why does my baby temperature keep going up and down

My babies temp keeps going up and down 1 time its 37. 9 to 38 the next its 37. 1. She doesn t feel hot and she s not acting out of the normal other then puking a little this afternoon but has eat 20 oz already and isn t being over fussy. I took her to the hospital last week for a temp of 38 but by the time we got there it was down and has stayed down til today the doctor said she seems great other then the cold she had last week which seems to be going away. The doctor also said don t come back til her temp is over 38. I m confused and worried she doesn t seem unwell i just don t know if i should take her in or not. Also she hasnt been wearing anything other then a onesie so i know she s not being over dressed whats going on here?
What is considered the normal temperature range for a baby? "The normal temperature for a baby is between 36`CPand 37. 5`C degrees, although this can vary according to the time it is taken, the method of checking and the device used," says Golshevsky.


P What is considered a high temperature for a baby? Golshevsky advises that babies under 3 months with a temperature of 38`CPare considered to have a fever. P A temperature of 38. 5`CPindicates a fever in older babies and toddlers. "A baby's history, signs and symptoms will often dictate whether a high temperature is of concern," explains Golshevsky. "For example, they may have a high temperature because of excess clothing, wraps or blankets. " What is the best way to take a baby's temperature? "While the most accurate measurement of body temperature is with a rectal thermometer, this can be uncomfortable and difficult to obtain," says Golshevsky. "For parents, the least distressing are those thermometers that are placed in the ear, rubbed across the forehead, or modern ones that use infrared technology and can be taken from a distance. " What can be some of the common reasons for a raised temperature in a baby? "The most common cause for a short-lived, mild fever is a viral infection, and is a good sign that your child's immune system is fighting infection," advises Golshevsky. "It's important to note that fever is not an illness, but rather a symptom of the presence of an illness or inflammation.


Therefore, it's important to not only treat the illness symptoms but also the underlying cause, if known. " Common causes of fever include colds and flu, ear and throat infections, and should be of no concern if they are occurring infrequently up to once per month and lasting no longer than 48 hours in duration. P While teething can also be a very common cause of raised temperatures in babies and can occur as early as a few months of age, it's unusual for this to cause a temperature over 38. 5`C. Other causes of raised temperature are chronic disease or overheating caused by sunburn or heat stroke. Serious causes of fever include bacterial infection of the urine, lungs (pneumonia), blood and brain (meningitis).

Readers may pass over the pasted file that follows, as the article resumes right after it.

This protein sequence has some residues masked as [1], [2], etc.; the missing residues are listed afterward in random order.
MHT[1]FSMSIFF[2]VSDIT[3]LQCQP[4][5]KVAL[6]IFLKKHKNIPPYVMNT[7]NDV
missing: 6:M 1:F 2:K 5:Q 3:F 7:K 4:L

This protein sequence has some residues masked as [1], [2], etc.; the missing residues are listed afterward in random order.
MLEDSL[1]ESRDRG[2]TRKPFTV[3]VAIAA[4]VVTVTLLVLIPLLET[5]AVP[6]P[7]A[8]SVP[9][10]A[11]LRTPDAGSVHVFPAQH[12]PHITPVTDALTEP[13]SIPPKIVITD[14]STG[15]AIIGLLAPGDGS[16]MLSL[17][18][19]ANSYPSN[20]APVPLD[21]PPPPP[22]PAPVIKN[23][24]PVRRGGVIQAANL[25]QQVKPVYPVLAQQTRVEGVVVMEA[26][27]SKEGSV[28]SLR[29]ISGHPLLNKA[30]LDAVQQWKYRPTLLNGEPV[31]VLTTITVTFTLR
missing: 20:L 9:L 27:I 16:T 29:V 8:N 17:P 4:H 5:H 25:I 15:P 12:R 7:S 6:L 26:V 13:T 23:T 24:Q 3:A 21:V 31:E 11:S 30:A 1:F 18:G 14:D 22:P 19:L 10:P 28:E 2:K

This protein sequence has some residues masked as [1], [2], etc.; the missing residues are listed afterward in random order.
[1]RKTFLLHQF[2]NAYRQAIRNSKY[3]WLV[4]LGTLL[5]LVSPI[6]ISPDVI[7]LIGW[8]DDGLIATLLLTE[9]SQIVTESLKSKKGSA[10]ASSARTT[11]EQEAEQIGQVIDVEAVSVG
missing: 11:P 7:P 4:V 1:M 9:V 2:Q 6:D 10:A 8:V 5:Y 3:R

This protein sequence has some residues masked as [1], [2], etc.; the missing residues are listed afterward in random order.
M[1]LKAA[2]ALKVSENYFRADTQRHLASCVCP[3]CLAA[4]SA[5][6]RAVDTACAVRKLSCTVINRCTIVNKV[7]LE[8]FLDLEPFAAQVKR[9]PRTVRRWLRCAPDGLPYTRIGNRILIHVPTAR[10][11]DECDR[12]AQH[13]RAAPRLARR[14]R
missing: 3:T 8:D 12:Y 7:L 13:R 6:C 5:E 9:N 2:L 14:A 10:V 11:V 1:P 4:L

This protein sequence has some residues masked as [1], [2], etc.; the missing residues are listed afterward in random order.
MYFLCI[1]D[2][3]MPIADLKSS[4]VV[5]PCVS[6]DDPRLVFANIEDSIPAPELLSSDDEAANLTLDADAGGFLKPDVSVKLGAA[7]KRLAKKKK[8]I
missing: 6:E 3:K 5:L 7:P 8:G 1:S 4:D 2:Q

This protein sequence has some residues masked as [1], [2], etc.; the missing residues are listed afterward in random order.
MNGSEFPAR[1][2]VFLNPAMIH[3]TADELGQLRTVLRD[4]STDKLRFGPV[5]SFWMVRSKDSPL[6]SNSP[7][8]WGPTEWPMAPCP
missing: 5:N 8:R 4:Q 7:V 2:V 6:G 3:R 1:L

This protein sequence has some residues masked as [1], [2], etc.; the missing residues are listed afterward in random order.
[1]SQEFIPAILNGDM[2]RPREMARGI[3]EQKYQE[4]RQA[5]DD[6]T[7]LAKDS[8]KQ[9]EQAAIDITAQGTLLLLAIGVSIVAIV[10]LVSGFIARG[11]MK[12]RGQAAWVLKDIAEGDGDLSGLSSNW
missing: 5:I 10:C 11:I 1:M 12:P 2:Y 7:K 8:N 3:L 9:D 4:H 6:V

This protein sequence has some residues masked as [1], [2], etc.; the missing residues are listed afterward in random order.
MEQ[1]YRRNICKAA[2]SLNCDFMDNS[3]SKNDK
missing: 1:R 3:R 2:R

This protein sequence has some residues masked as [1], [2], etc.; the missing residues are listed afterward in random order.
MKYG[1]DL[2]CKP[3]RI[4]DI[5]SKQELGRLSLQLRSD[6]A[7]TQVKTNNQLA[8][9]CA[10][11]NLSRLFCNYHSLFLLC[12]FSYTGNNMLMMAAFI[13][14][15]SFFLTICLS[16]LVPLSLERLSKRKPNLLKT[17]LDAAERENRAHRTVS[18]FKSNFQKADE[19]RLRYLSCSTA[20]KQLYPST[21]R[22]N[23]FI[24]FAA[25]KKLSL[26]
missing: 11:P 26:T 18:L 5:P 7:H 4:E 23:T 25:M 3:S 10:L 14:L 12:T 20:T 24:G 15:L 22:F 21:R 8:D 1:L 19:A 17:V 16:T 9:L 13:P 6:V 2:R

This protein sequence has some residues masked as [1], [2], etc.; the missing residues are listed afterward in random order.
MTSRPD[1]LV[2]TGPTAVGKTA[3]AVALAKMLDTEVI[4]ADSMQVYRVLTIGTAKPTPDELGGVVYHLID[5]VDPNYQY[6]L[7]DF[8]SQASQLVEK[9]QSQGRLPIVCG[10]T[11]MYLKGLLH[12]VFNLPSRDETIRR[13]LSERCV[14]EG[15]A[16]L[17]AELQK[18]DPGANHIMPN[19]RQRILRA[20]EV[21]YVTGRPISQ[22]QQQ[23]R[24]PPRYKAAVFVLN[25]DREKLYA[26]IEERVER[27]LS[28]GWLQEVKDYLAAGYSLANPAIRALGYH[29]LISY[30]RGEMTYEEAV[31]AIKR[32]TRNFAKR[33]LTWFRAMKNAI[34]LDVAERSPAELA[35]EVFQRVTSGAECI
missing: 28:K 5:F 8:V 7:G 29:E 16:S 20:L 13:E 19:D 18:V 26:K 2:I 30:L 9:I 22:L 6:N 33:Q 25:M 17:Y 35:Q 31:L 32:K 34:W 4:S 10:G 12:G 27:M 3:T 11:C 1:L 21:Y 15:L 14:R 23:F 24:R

Are there signs other than taking a child's temperature that can indicate a raised temperature? "Having a raised temperature can cause children to be uncomfortable and irritable, and they may complain of feeling cold when they are hot to touch," says Golshevsky. P "A raised temperature can also cause flushed cheeks, painful muscles and joints, lack of appetite and sleepiness. " At what temperature is there cause for concern and what should a parent do? Golshevsky explains that the degree of a fever isn't necessarily related to the severity of the underlying cause, but advises that a fever in a baby under three months shouldP alwaysP be reviewed by a doctor to determine the cause. "Parents should be more concerned if their child show signs of neck stiffness or is bothered by light in their eyes, as these are possible signs of meningitis," he advises. "Other signs to be concerned about are excessive vomiting, as this poses a risk of dehydration, the presence of a rash, breathing difficulties or excessive sleepiness. " Should the above symptoms appear in your baby, or if you are simply worried that the fever may represent something more serious, Golshevsky recommends going to a doctor.


What are the ways in which a parent can reduce a baby's temperature? "Small sips of clear fluid will help prevent dehydration and simple paracetamol or ibuprofen will help alleviate some of the symptoms," says Golshevsky. P "However, reducing the temperature will not help your child fight an infection it will only make them more comfortable. " In addition to this, Golshevsky recommends removing excessive clothing while being careful not to make a child too cold, and using a damp cloth to pat their forehead and neck. It is not recommended to put a child in a cold bath, sponge them down or fan them in any way.

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